What's wrong with YOUR website - Part 1, Layout and Design
1.1 Fixed width layout
The most common reason so many websites are useless to me as a user, and can be blamed on two simple causes, laziness and ignorance. Net result is typically that the site is broken or useless on my netbook, and a tiny little stripe on my desktop. It most always means adding responsive layout is a pain, and if the user needs to zoom they quickly find themselves in the same boat of useless design as the netbook and tablet users.
Given the plethora of screen sizes and browser options, using design elements that require a fixed width, fixed height around content text, or fail to be deployable across multiple layouts/resolutions completely misses the point of HTML and the Internet!
As such fixed width designs are 100% garbage. The only reason they've become so commonplace is laziness on the part of developers and 'designers' who don't know how to do anything besides painting pretty pictures in Photoshop generally don't know enough about usability, functionality or the Internet as a whole to be designing a blasted thing!
Anyone who asks "what width should I make my website" or says things like "860px" or "976px" have failed to grasp what a website is in such a grandiose fashion, they should do the world a favor and go take up something a bit less dangerous like macramé.
1.2 fixed metric fonts
Fonts declared in pixel sizes do not automatically expand for users that expect them to... LIKE ME. I've run the 'large font/120dpi' setting since Windows 3.0. Originally I did so as a kind of poor-man's anti-aliasing by simply running my displays one resolution higher than most people were comfortable doing on that size display. Displays have only increased in size and unlike some people I prefer not to sit with my face plastered 6" from the screen. Didn't your momma ever yell at you about that ruining your eyesight?!?
Both iterations of the Web Content Accessibility Guidelines -- from this point on refered to as the WCAG -- say fonts should be declared in %/EM, so they automatically adjust to the user's default preference WITHOUT having to dive for the zoom. Given how piss poor zooming is (particularly if combined with #1 above) in browsers (Opera being the only one that seems to even TRY to do it 'right') this remains fairly important, and will only become more so as screen resolutions continue to climb. Case in point the 27" 2560x1440 display I have has roughly 20% higher pixel density than my pair of 19" 1920x1200 displays. (evidenced by them being roughly the same physical height!)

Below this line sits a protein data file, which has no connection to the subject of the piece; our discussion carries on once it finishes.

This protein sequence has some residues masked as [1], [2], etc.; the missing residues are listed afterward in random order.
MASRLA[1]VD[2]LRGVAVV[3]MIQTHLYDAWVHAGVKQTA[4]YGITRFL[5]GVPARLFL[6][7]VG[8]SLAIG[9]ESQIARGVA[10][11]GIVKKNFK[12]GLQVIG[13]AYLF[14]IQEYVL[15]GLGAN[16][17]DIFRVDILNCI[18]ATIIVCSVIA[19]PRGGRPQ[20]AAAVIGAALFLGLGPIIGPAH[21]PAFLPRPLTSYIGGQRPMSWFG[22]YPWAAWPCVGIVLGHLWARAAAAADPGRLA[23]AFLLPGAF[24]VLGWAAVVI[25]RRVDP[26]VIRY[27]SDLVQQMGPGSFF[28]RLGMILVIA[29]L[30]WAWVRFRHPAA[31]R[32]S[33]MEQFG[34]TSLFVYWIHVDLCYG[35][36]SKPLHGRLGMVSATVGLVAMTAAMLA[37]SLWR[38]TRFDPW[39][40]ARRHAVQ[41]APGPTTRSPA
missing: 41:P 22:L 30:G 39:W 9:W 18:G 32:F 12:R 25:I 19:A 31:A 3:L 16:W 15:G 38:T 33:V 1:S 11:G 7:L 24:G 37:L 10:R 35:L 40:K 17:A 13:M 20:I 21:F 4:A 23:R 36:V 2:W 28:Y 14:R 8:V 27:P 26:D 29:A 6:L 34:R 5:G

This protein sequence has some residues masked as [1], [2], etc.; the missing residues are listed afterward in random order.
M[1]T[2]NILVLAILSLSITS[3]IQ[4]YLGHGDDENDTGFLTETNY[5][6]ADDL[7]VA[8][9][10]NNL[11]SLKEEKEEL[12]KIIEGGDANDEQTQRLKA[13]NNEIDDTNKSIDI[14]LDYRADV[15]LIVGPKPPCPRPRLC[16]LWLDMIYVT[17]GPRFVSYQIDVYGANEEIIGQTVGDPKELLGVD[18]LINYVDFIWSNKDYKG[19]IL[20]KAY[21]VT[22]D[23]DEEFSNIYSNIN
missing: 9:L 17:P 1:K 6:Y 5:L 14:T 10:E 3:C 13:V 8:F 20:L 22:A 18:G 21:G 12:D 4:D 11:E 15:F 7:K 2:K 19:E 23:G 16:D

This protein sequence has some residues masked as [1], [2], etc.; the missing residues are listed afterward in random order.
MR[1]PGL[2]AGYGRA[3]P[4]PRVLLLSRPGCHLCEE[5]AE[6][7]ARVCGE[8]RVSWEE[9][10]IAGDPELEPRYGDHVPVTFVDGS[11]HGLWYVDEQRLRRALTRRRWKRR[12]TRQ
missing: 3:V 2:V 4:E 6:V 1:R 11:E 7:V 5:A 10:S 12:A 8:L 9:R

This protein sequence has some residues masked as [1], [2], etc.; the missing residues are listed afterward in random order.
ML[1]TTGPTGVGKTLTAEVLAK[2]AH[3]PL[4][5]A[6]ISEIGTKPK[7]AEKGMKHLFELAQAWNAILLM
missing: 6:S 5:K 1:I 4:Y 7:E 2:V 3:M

Just as the layout should be able to auto-adjust to the screen width, it should be able to handle your content's font changing size without the layout changing. This is why px metric elements, particularly fixed height ones, are accessibility rubbish... and why a LOT of the things that fall into what I call "Non-web deployable" and "But I can do it in Photoshop idiocy" just lead to broken layouts and inaccessible design.
PX metric fonts should be used with an eyedropper behind things like image replacements for logos, and whenever possible should be as large a size as is reasonable. Otherwise, use %/em.
... and whoever it is out there saying there's nothing wrong with saying 12px or smaller as font-size, you need a good swift kick in the crotch!
1.3 Illegible color contrasts
Ever notice that certain combinations of colors are hard if not impossible to read -- like pure blue (#00F) text on pure red (#F00) backgrounds? This is due to a lack of contrast. Time and time again you'll see artsy/attractive design that's completely USELESS to visitors because you can't read a blasted thing. Again, WCAG to the rescue as they even provide you with a formula for figuring out how to avoid it -- and that formula pre-dates HTML since it was developed at the same time as the EGA card and Color Mac's when IBM, Microsoft and Apple did a joint study on usability that was passed on to the hardware built at that time.
The version found in the VGA specification is the easiest to implement for determining 'luminance' -- the difference between your background and foreground luminance determines if it's going to be legible or not. 50% difference is the minimum, 75% is the ideal, and above 90% can often seem too harsh to some people. (I've never had a problem with it, but I'm weird)
The formula is:
Y = 29.9% red + 58.7% green + 11.4% blue.
Notice this is NOT the formula paint programs like Photoshop use to determine luminance. Paint programs are designed for print media, even if we've been using them for screen for quite some time. As such they use the REFLECTIVE formula for luminance based on a CMYK colorspace -- this makes their luminance useless for displays, which are an emissive visual source. (Emits light instead of reflecting light). The above formula isn't just for emissive, it was created specifically for 24 bit color displays. (laughably the WCAG actually lists the reflective formula - but that's the W3C for you)